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Bacterial cellulose/gelatin composites: in situ preparation and glutaraldehyde treatment

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Abstract

Bacterial cellulose (BC)/GEL composites were prepared in situ by adding gelatin into BC-producing culture medium. The addition of gelatin interfered with the formation of the BC pellicle structure and thus made the BC yield and growth rate quite different from that of pure BC. Scanning electron microscope images showed that the width of cellulose ribbons became narrower than that of pure BC and the gelatin filled in the pores of BC to form a dense structure. The addition level of gelatin significantly influences the yield of BC/GEL composites. An optimum value of 0.5 wt/v% gelatin was attained, with which the highest yield of 0.0541 g/100 mL was achieved. Under this condition, the weight percentage of gelatin in BC/GEL composite was 65 wt%. BC/GEL composites were treated with glutaraldehyde to crosslink BC fibrils and gelatin. The crosslinking degree, determined by the concentration of glutaraldehyde and crosslinking time, could affect the swelling behavior, thermal stability and mechanical properties of composites. With increasing of the crosslinking degree, the crystallinity index and swelling behavior of the composites decreased. The increase in the crosslinking degree also descreased the composite’s strain at break in elongation but increased the compressive and tensile strength. Covalent bonding between BC and gelatin provides good strength retention to the glutaraldehyde-treated composites with a high crosslinking degree. Considering the cytocompatibility and properties of composites, the most appropriate concentration of glutaraldehyde and crosslinking time were 1.0 wt/v% and 24 h, respectively.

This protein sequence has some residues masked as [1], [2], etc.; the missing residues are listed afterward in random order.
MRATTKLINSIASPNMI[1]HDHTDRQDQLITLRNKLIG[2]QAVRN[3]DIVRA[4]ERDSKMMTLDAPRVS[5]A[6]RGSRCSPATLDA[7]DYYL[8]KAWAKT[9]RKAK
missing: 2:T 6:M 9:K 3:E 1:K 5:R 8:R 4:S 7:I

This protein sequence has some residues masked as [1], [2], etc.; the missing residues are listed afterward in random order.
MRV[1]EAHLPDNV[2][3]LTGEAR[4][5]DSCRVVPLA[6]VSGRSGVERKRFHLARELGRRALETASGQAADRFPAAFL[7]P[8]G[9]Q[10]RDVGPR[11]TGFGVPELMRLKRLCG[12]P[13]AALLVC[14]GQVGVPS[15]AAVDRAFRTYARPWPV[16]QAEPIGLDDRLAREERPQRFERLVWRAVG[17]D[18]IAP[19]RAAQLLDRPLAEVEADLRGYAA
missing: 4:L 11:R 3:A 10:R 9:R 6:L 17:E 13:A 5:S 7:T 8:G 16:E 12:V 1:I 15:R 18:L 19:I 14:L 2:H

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Correspondence to Xiaodong Zhou.

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Chen, Y., Zhou, X., Lin, Q. et al. Bacterial cellulose/gelatin composites: in situ preparation and glutaraldehyde treatment. Cellulose 21, 2679–2693 (2014) doi:10.1007/s10570-014-0272-9

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Keywords

  • Bacterial cellulose
  • Gelatin
  • In situ
  • Glutaraldehyde
  • Physical properties